“‘Have fun and don’t expect to win’ is what we were told.
“I guess I can see that, but I was looking to make a difference for team Yukon here and to show that we do have talent up here and that losing isn’t our style every time.”
With two goalies down with groin and knee injuries, and two players sick with the flu, coach Merkel was proud of his team for sticking out the hard-fought matchups along the way.
“These girls have some real heart and they love the game of hockey — they will miss this when it’s all over, it’s been a ride,” he said.
Ontario takes Games’ hockey gold
With the men’s team heading home in the top spot last week, team Ontario’s women’s players had visions of gold in their heads from day one.
“We were just really determined to win the gold medal — we knew we’d have some tough competition against Manitoba and against Quebec,” said Ontario forward Jennifer Wakefield.
“It feels great,” said Ontario’s Rebecca Johnston with the gold medal hanging around her neck after the game.
Ontario began with a pool of 360 players and whittled its team to 20 — most play on the provincial or national women’s hockey league teams.
Manitoba started out Saturday morning’s game strong, with Samantha Wauer finding the back of Ontario’s net a little more than 15 minutes into the first period.
But just 30 seconds later, Ontario roared back to even the score.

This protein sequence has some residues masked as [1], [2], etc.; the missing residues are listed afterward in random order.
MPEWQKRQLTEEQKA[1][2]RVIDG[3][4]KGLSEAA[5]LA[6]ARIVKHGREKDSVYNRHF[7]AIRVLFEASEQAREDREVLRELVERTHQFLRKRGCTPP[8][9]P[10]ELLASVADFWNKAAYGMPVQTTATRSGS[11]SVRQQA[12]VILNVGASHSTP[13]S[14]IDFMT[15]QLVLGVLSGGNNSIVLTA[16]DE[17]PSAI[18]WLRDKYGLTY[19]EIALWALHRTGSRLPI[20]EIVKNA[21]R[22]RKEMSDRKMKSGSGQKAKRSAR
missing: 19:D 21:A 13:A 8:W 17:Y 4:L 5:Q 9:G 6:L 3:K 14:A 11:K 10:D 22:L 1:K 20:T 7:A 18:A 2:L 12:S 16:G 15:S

After that, the all-star team was unstoppable.
Ontario netted three quick goals in the second making it 4-1.
But when team ‘toba gets behind, its fans only step up their support.
What began as a cluster of more than 100 black-and-yellow suited supporters sitting at the far side of the rink broke off into groups and spread around the building to yell, chant and fly the ‘toba flag.
“It’s a pretty cold province, I guess we don’t have a lot to do in the winters — they were probably excited to have seen the sun,” said Manitoba’s head coach Peter Woods with a laugh.
Despite the heavy support, team ‘toba couldn’t pull out a victory over the more experienced Ontarians.
“It’s a bit disappointing right now, but I’m sure in a week we’ll look back and see that we had an exceptional tournament.
“We got beat by a very good team and we knew we had our work cut out for us.”
While the Yukon team suffered some crushing defeats to team Alberta at 21-0 and team Saskatchewan at 19-0, team Ontario head coach Dave St. Germain had nothing but good things to say about the fledgling team.
“I watched the Yukon play and I sat in the stands cheering for the Yukon players,” he said after the gold-medal game.
“It was a treat to watch — they never ever gave up every single period.”
Scouts search out skills and smarts on ice
The Games’ tournament is a gateway to becoming a high-performance athlete, said Julie Healy, Hockey Canada’s director of female hockey.
Hockey Canada has thousands of players to choose from across the country.
“We’re just trying to find the best, and sometimes we find them up here in the North,” said Healy.
What distinguishes a player as a scouting prospect?
“Obviously skating is a priority,” she said. “After that it’s a combination of skills, smarts and intangibles — everybody brings different pieces to that.”